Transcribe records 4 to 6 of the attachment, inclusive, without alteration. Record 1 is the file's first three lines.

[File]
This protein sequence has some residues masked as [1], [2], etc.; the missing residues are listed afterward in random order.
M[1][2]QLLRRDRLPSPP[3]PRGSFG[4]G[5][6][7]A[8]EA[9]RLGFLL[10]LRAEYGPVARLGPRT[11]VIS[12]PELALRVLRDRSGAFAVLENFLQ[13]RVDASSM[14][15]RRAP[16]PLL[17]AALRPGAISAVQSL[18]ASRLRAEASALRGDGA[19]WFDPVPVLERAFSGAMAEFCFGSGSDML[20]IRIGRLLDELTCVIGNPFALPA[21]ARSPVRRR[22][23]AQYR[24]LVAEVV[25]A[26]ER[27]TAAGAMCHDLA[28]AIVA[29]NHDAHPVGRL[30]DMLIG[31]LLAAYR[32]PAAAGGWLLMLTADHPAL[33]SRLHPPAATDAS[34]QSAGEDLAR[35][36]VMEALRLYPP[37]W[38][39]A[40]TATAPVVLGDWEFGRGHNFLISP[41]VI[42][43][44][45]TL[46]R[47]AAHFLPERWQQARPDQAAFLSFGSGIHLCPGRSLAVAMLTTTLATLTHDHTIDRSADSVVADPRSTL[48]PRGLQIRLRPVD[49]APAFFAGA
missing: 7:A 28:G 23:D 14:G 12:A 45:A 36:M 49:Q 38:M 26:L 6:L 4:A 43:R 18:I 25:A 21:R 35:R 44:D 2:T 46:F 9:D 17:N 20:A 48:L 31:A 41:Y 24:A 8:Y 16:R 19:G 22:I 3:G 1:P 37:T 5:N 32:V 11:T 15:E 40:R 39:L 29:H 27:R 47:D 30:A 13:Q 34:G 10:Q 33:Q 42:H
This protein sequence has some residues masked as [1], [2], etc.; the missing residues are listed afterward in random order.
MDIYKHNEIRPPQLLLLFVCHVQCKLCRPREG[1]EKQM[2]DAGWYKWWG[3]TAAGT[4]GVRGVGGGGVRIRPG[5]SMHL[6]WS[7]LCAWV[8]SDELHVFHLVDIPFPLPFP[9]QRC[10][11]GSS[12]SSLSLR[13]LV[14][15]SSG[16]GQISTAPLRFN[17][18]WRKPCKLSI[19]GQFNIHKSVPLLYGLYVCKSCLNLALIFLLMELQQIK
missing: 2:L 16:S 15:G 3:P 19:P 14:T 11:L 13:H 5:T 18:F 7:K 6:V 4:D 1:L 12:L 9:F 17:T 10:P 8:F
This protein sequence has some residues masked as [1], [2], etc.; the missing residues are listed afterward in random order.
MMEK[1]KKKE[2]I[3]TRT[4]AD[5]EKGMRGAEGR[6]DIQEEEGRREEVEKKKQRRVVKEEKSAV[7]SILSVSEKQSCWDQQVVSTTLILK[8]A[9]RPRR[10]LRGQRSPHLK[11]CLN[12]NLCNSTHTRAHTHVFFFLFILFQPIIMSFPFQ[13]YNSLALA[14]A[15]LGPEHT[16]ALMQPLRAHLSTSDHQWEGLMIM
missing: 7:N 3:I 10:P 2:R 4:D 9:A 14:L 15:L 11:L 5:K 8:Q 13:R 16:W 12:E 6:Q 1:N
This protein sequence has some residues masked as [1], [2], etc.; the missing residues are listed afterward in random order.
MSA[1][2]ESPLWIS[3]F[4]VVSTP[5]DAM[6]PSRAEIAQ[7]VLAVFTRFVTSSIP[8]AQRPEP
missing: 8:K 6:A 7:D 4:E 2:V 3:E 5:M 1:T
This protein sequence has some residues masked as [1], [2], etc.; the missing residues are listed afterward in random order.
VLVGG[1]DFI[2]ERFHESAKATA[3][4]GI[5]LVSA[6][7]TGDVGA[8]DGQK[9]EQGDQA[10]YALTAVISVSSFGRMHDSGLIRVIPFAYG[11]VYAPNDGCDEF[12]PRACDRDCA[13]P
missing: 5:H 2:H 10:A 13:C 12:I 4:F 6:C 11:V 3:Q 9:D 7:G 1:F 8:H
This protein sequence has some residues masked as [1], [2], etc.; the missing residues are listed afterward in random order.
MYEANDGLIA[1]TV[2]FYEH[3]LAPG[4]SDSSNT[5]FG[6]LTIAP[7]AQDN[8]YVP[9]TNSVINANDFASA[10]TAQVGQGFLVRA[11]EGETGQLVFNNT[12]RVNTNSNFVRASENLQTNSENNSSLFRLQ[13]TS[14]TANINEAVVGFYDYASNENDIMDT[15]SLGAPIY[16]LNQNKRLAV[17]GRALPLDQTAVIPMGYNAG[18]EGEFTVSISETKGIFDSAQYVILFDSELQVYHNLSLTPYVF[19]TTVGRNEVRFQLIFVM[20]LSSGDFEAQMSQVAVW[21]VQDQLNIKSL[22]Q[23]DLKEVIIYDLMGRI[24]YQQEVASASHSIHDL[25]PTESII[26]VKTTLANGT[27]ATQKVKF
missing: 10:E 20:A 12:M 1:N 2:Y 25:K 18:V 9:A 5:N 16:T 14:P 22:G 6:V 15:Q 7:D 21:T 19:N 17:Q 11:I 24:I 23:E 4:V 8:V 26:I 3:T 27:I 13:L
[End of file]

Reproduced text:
This protein sequence has some residues masked as [1], [2], etc.; the missing residues are listed afterward in random order.
MSA[1][2]ESPLWIS[3]F[4]VVSTP[5]DAM[6]PSRAEIAQ[7]VLAVFTRFVTSSIP[8]AQRPEP
missing: 8:K 6:A 7:D 4:E 2:V 3:E 5:M 1:T
This protein sequence has some residues masked as [1], [2], etc.; the missing residues are listed afterward in random order.
VLVGG[1]DFI[2]ERFHESAKATA[3][4]GI[5]LVSA[6][7]TGDVGA[8]DGQK[9]EQGDQA[10]YALTAVISVSSFGRMHDSGLIRVIPFAYG[11]VYAPNDGCDEF[12]PRACDRDCA[13]P
missing: 5:H 2:H 10:A 13:C 12:I 4:F 6:C 11:V 3:Q 9:D 7:G 1:F 8:H
This protein sequence has some residues masked as [1], [2], etc.; the missing residues are listed afterward in random order.
MYEANDGLIA[1]TV[2]FYEH[3]LAPG[4]SDSSNT[5]FG[6]LTIAP[7]AQDN[8]YVP[9]TNSVINANDFASA[10]TAQVGQGFLVRA[11]EGETGQLVFNNT[12]RVNTNSNFVRASENLQTNSENNSSLFRLQ[13]TS[14]TANINEAVVGFYDYASNENDIMDT[15]SLGAPIY[16]LNQNKRLAV[17]GRALPLDQTAVIPMGYNAG[18]EGEFTVSISETKGIFDSAQYVILFDSELQVYHNLSLTPYVF[19]TTVGRNEVRFQLIFVM[20]LSSGDFEAQMSQVAVW[21]VQDQLNIKSL[22]Q[23]DLKEVIIYDLMGRI[24]YQQEVASASHSIHDL[25]PTESII[26]VKTTLANGT[27]ATQKVKF
missing: 10:E 20:A 12:M 1:N 2:Y 25:K 18:V 9:A 5:N 16:T 14:P 22:G 6:V 15:Q 7:D 21:T 19:N 17:Q 11:I 24:I 23:E 4:V 8:V 26:I 3:T 27:I 13:L